We, the undersigned global networks and organisations stand in solidarity with trade unions, the labour rights movement and the people of Myanmar in condemning the military coup, calling for the restoration of democracy, respect for the rule of law and the immediate release of all those unlawfully arrested since the coup.
Since the 1st of February, when the military coup took place, the people of Myanmar have been bravely taking to the street in rallies, strikes and noisy protests to show their resistance to the military take-over. Workers across economic sectors, including many garment workers, are joining the protests and the Civil Disobedience Movement (CDM), exercising their fundamental rights to go on strike and demonstrate. Trade unions and human rights organisations in Myanmar and abroad oppose the military coup and are calling for international solidarity in the fight to restore democracy.
Garment companies operating and sourcing in Myanmar need to show solidarity with workers and support CDM and the courageous workers who are fighting for their rights and for democracy in Myanmar.
We urge all garment manufacturers, brands and retailers active in Myanmar to:
1. Publicly condemn the military coup, call for the restoration of democracy and the rule of law, and to support the people’s protests and the Civil Disobedience Movement;
2. Ensure their business activities do not contribute to or aggravate human rights violations and are not directly linked to the military. Brands and retailers sourcing in Myanmar need to exercise human rights due diligence with their suppliers and on their whole supply chain to ensure these principles are respected. Garment companies must continue to identify, document, address and remediate human rights abuses and risks in the garment sector in Myanmar.
3. Protect and support the labour rights movement, including trade union federations, factory-level unions, labour rights organisations and workers in defending Myanmar democracy. Brands and retailers must condemn the military’s announcement declaring illegal labour rights organisations and prohibiting them to continue their activities. They must also voice and show their support for freedom of association and ensure their direct and indirect suppliers respect these principles.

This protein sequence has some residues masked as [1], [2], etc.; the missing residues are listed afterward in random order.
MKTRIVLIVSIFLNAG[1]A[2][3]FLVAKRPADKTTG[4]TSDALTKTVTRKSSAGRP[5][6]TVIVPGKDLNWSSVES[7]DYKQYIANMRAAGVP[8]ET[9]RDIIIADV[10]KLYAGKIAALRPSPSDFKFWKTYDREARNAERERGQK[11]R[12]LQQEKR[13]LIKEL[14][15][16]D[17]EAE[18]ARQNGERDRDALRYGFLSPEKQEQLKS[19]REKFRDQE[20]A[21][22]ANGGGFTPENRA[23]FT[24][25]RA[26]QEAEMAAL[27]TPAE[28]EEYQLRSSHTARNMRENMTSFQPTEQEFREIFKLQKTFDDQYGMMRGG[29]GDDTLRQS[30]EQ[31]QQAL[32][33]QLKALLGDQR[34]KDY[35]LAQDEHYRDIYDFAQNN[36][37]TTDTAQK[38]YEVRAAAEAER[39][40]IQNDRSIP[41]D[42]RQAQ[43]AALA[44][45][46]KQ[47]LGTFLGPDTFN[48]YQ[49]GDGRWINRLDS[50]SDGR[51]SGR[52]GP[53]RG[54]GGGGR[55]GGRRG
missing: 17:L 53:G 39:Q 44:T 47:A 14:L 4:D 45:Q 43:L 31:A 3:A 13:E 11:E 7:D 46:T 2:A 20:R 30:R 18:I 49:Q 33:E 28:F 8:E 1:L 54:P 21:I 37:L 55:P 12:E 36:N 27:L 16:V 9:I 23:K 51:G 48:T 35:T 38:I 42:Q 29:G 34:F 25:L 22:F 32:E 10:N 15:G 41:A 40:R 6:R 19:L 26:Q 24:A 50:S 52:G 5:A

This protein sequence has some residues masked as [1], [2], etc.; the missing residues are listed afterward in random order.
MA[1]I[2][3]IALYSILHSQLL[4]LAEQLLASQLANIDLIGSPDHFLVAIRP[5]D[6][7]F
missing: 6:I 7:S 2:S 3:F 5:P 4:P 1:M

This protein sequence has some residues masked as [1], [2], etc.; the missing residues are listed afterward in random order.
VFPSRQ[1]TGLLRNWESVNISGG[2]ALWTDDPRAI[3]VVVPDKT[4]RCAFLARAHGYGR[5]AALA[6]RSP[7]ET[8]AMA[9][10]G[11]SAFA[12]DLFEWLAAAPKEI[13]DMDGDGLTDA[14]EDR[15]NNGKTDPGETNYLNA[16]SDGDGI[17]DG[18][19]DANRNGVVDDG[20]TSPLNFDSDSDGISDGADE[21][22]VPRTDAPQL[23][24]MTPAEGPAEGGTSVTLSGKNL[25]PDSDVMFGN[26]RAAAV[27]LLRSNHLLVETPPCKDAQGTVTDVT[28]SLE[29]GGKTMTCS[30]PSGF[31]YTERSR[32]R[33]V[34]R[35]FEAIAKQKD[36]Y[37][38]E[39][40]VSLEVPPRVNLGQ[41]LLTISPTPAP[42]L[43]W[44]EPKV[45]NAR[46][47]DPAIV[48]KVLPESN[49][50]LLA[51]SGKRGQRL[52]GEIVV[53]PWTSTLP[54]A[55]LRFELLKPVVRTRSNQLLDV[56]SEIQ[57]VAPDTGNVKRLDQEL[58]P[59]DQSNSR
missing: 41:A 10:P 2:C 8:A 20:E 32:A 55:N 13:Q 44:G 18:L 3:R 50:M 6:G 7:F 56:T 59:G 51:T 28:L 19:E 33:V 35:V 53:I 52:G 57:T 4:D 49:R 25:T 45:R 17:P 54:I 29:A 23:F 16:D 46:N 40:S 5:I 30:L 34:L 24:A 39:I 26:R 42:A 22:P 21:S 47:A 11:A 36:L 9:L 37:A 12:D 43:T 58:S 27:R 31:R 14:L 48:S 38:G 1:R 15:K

4. Protect and support workers who are exercising their fundamental rights of freedom of expression, peaceful assembly, freedom of association and right to strike. This means that:
(a) Garment companies should ensure that no worker, union leader or union member is punished or faces disciplinary measures for going on strike or joining demonstrations.
(b) Workers who miss work, either due to security and political reasons or for having exercised their fundamental rights to strike and protest, should not face punishment or disciplinary measures.
(c) Garment companies should ensure the job security and wage payments of striking or protesting workers, as well as of those workers who cannot come to work due to safety concerns.
5. Brands and retailers, as well as improvement initiatives (such as multi-stakeholder initiatives or responsible business initiatives) focusing on the garment industry, must act promptly in response to complaints or information they receive regarding human and labour rights violations occurring in factories where they, or their members, source from. In that context, companies should actively engage with Myanmar and international trade unions and labour organisations.
6. To facilitate the identification of risks and the resolution of complaints and human rights violations, brands and retailers should disclose an up-to-date list of all their direct and indirect suppliers in Myanmar, including the name, address, parent company, type of product and number of workers.
We call on garment brands, retailers and manufacturers to make these commitments public, to share them with their direct and indirect suppliers in Myanmar and with relevant business partners.
We urge improvement initiatives to publicly commit to these recommendations, to share them with their members and to closely monitor their corporate members to ensure they fulfill their obligations to respect human rights.
Clean Clothes Campaign, the Global network consisting of 237 NGOs and trade unions active in 45 countries and working through 4 regional coalitions.
Other signatory organisations:
United Students Against Sweatshops (USAS)
We women Foundation